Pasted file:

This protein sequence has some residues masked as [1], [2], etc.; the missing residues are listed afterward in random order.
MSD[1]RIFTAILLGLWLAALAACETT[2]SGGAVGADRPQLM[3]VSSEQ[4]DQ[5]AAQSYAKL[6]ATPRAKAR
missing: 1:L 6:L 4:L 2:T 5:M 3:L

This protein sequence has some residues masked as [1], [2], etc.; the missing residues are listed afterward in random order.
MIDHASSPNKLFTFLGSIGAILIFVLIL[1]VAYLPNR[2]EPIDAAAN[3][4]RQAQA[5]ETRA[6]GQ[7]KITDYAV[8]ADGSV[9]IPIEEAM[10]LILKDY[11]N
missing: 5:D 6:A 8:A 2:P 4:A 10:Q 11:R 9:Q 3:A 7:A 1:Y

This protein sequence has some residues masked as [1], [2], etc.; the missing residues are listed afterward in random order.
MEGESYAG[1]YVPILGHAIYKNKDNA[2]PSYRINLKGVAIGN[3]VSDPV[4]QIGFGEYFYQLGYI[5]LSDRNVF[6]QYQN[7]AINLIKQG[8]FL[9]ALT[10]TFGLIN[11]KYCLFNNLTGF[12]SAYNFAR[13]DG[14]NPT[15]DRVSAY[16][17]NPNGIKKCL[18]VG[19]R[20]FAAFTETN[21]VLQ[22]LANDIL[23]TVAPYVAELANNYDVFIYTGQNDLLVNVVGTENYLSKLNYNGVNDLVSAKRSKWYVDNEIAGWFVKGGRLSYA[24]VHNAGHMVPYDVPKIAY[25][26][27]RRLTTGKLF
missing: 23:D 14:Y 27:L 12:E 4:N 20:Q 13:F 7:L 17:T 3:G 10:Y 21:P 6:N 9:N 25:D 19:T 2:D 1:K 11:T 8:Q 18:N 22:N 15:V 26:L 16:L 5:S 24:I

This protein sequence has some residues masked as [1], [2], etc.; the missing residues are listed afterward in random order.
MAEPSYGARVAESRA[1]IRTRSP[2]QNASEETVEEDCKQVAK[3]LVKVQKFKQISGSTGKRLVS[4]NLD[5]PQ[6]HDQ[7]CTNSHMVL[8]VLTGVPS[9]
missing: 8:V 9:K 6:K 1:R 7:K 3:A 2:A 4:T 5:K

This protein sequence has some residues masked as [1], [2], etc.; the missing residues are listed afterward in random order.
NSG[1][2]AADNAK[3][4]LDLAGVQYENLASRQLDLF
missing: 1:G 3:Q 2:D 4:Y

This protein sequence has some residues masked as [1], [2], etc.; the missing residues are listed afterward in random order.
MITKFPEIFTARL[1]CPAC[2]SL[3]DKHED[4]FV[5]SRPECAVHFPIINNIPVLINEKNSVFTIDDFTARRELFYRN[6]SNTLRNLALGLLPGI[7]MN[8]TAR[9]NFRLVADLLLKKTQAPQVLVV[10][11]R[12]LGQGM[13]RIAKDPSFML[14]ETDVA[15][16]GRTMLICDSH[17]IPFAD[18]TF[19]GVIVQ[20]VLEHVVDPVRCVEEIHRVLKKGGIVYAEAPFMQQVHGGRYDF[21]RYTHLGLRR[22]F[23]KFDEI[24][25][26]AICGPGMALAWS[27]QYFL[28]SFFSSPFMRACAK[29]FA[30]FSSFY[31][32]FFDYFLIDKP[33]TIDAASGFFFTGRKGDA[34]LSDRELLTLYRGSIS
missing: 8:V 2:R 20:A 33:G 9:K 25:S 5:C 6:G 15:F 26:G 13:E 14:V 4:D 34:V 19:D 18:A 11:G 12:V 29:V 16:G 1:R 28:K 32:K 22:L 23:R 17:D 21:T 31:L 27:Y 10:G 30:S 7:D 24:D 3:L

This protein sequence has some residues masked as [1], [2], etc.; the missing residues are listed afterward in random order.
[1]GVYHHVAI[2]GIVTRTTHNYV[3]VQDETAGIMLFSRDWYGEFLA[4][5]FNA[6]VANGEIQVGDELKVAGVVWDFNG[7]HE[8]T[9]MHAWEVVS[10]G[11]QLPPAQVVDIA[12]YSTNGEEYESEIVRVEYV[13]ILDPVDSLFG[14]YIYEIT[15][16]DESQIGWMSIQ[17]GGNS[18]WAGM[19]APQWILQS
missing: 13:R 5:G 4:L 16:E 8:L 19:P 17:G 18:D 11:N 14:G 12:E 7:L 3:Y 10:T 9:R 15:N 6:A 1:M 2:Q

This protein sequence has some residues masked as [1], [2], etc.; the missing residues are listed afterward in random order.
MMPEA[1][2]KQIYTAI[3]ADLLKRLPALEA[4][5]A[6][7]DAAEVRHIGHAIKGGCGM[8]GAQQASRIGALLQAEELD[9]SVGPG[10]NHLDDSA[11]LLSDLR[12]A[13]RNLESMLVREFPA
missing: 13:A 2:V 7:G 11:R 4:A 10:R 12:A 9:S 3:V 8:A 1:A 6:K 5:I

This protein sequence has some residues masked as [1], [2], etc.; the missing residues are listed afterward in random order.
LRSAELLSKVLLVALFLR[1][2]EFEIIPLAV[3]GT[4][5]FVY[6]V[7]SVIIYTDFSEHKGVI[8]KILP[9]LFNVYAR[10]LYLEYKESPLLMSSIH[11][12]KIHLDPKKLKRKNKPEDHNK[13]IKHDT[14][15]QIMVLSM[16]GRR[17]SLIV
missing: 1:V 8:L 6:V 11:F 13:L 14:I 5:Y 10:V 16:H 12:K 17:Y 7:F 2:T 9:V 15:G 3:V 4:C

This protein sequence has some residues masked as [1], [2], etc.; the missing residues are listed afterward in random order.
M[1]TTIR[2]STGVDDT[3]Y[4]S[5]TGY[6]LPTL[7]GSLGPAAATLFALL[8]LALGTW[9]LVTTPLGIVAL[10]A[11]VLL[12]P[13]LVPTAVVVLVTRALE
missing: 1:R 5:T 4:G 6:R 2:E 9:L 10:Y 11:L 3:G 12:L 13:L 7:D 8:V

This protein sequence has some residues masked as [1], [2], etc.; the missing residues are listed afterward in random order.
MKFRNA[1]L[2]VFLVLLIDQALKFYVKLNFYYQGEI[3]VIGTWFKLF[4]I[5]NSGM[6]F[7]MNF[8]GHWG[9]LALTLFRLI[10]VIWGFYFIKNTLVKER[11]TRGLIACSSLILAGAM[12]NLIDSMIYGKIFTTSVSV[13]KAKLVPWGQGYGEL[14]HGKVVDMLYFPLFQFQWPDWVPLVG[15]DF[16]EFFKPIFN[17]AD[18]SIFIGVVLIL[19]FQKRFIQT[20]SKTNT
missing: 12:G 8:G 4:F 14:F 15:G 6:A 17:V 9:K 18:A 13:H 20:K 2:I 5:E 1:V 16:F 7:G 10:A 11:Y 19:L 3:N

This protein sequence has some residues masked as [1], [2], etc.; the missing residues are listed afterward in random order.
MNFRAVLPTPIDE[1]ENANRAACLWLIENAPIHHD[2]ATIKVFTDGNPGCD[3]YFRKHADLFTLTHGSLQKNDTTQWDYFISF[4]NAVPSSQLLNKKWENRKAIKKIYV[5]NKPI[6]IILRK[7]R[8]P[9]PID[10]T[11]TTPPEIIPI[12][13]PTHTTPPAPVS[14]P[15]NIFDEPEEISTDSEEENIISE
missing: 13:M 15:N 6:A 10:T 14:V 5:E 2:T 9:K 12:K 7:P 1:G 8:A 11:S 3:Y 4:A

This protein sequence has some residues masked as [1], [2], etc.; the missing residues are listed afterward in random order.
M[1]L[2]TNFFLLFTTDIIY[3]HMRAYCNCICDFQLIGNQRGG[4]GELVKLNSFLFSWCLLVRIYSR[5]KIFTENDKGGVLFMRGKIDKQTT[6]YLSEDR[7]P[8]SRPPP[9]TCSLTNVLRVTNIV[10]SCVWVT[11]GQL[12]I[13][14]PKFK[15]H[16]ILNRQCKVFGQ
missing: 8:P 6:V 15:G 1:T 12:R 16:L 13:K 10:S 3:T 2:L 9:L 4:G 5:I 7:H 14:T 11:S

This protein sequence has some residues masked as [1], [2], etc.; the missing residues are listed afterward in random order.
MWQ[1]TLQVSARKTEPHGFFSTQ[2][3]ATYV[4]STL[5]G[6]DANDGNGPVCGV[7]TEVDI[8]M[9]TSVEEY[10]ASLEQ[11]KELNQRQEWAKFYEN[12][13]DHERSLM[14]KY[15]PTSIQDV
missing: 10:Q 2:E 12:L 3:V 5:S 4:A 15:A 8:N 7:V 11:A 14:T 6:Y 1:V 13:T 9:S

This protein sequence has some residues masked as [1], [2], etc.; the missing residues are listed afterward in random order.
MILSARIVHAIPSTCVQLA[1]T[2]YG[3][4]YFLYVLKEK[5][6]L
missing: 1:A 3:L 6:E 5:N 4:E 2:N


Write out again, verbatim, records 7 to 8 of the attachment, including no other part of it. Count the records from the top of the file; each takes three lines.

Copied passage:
This protein sequence has some residues masked as [1], [2], etc.; the missing residues are listed afterward in random order.
[1]GVYHHVAI[2]GIVTRTTHNYV[3]VQDETAGIMLFSRDWYGEFLA[4][5]FNA[6]VANGEIQVGDELKVAGVVWDFNG[7]HE[8]T[9]MHAWEVVS[10]G[11]QLPPAQVVDIA[12]YSTNGEEYESEIVRVEYV[13]ILDPVDSLFG[14]YIYEIT[15][16]DESQIGWMSIQ[17]GGNS[18]WAGM[19]APQWILQS
missing: 13:R 5:G 4:L 16:E 8:L 19:P 17:G 18:D 11:N 14:G 12:E 7:L 3:Y 10:T 9:R 15:N 6:A 1:M 2:Q

This protein sequence has some residues masked as [1], [2], etc.; the missing residues are listed afterward in random order.
MMPEA[1][2]KQIYTAI[3]ADLLKRLPALEA[4][5]A[6][7]DAAEVRHIGHAIKGGCGM[8]GAQQASRIGALLQAEELD[9]SVGPG[10]NHLDDSA[11]LLSDLR[12]A[13]RNLESMLVREFPA
missing: 13:A 2:V 7:G 11:R 4:A 10:R 12:A 9:S 3:V 8:A 1:A 6:K 5:I